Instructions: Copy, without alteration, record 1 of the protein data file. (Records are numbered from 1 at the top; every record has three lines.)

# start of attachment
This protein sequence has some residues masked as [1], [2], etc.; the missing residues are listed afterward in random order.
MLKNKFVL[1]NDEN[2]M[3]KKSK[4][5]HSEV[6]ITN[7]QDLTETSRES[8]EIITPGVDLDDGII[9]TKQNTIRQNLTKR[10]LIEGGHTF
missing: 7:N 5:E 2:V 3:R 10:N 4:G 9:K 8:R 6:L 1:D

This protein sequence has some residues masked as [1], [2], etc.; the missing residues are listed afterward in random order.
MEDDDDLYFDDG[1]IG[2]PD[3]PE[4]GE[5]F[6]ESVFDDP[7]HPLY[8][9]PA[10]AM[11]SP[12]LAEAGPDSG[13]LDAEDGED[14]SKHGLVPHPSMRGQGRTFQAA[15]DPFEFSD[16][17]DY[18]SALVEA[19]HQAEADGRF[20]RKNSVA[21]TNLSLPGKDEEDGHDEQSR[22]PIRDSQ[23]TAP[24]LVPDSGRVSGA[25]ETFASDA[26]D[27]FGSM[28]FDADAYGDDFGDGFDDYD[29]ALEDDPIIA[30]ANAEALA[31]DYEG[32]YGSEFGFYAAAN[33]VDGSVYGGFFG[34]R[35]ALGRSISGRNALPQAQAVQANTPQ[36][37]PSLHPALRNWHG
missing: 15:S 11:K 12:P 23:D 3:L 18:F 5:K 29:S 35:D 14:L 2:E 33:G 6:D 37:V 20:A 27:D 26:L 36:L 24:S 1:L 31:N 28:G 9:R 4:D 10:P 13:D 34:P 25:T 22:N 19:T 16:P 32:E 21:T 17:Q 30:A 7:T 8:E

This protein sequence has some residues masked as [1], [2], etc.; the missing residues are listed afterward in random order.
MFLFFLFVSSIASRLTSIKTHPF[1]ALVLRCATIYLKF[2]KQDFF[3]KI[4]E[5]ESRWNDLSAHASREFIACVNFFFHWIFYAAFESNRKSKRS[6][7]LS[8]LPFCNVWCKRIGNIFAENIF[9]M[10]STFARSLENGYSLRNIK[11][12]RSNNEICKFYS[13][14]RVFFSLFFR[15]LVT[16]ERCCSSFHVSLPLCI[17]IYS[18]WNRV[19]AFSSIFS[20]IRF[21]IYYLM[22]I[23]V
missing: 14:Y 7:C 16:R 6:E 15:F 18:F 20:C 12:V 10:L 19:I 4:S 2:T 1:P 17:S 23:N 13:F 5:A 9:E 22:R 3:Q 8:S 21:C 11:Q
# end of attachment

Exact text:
This protein sequence has some residues masked as [1], [2], etc.; the missing residues are listed afterward in random order.
MLKNKFVL[1]NDEN[2]M[3]KKSK[4][5]HSEV[6]ITN[7]QDLTETSRES[8]EIITPGVDLDDGII[9]TKQNTIRQNLTKR[10]LIEGGHTF
missing: 7:N 5:E 2:V 3:R 10:N 4:G 9:K 8:R 6:L 1:D